Interspecific competition theory of aging

The theory of aging based on interspecific competition seems to be the least probable at the present time (Nusbaum 1996). According to this theory, it is advantageous for a species if its members age and die and make room for new individuals of the particular species. In this way, the population can gradually evolve to adapt to changing living conditions. A basic drawback of this theory is that it does not take into account the simultaneous opposite action of individual selection. It could be advantageous for a species as a whole if faster and better adaptation of the gene pool of the population to external conditions is facilitated through programmed death of individuals. However, it is advantageous for the individual member of the population if he ages as slowly as possible and lives as long as possible and consequently leaves the greatest number of progeny. Any mutation that causes slowing of ageing in its carrier will increase his individual fitness and will thus have a tendency to increase its frequency in the population and finally become fixed, without regard as to whether its fixation reduces the chance of long-term survival of the entire species.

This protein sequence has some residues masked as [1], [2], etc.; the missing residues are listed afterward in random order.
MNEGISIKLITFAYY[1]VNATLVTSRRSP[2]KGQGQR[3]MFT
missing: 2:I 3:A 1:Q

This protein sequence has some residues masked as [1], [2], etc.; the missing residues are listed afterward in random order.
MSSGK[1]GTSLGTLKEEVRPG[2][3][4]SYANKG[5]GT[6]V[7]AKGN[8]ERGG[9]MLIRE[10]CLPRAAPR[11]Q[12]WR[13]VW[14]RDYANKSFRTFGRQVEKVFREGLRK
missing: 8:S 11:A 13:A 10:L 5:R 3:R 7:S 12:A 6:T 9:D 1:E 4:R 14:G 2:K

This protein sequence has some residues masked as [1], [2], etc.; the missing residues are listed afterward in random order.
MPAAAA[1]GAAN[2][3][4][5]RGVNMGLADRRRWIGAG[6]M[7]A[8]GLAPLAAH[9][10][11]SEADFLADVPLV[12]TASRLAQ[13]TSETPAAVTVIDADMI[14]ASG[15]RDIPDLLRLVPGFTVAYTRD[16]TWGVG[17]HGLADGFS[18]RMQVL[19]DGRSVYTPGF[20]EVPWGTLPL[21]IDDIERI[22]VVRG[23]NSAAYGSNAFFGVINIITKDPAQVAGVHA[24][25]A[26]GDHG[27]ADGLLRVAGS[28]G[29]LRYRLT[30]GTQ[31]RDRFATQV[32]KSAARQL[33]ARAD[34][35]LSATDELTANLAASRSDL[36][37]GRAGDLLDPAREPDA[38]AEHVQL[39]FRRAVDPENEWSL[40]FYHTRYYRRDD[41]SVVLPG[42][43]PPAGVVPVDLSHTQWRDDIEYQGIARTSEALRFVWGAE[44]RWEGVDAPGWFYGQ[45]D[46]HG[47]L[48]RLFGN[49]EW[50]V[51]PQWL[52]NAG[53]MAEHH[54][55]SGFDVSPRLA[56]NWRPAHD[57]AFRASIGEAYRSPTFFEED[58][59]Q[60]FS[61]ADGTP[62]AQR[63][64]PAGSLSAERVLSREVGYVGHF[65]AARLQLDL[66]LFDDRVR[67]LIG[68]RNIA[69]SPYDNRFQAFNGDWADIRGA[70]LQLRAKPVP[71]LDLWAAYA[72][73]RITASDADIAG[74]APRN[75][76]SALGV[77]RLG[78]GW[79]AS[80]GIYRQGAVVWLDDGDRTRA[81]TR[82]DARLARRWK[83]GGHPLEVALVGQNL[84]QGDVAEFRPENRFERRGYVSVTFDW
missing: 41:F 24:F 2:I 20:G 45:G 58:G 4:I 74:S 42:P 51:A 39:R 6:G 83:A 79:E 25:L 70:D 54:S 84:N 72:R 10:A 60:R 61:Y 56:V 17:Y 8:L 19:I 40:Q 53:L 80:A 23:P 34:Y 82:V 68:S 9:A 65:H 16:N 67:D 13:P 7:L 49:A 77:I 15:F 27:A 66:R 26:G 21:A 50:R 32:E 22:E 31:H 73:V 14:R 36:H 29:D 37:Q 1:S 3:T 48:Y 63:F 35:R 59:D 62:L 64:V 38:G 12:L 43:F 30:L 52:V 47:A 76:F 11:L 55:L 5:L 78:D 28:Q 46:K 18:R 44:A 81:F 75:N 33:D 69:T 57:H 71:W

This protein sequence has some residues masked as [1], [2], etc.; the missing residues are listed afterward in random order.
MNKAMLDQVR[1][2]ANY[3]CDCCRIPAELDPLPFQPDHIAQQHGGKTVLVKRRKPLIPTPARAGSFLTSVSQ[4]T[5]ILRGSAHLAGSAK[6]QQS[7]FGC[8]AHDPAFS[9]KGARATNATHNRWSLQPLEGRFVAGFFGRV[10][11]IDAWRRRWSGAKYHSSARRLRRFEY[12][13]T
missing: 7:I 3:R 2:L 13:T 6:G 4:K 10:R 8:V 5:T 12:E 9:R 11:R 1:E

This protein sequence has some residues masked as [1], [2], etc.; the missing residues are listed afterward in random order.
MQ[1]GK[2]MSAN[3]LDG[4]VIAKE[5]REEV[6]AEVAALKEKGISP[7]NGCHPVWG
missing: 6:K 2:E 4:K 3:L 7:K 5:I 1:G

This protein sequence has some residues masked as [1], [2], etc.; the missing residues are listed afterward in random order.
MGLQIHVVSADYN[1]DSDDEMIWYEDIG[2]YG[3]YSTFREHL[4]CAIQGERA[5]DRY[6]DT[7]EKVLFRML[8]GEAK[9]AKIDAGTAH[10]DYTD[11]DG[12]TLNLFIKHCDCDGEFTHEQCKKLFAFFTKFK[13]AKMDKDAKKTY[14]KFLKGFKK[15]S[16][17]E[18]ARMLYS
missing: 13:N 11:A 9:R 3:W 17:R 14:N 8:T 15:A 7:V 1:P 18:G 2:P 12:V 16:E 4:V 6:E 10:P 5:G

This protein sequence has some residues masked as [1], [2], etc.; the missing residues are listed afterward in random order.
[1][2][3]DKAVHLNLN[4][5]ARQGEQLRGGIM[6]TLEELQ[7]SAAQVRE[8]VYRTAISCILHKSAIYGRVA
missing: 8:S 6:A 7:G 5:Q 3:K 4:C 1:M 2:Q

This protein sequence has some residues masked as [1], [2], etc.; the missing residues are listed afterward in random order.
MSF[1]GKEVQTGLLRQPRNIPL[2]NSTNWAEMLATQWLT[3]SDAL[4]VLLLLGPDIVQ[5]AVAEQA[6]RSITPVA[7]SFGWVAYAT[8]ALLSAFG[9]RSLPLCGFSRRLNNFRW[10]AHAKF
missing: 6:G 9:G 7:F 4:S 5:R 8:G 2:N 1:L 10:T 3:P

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The classical Darwinian theory of evolution can explain the evolution of adaptive traits only in asexual organisms. The frozen plasticity theory is much more general: It can also explain the origin and evolution of adaptive traits in both asexual and sexual organisms Read more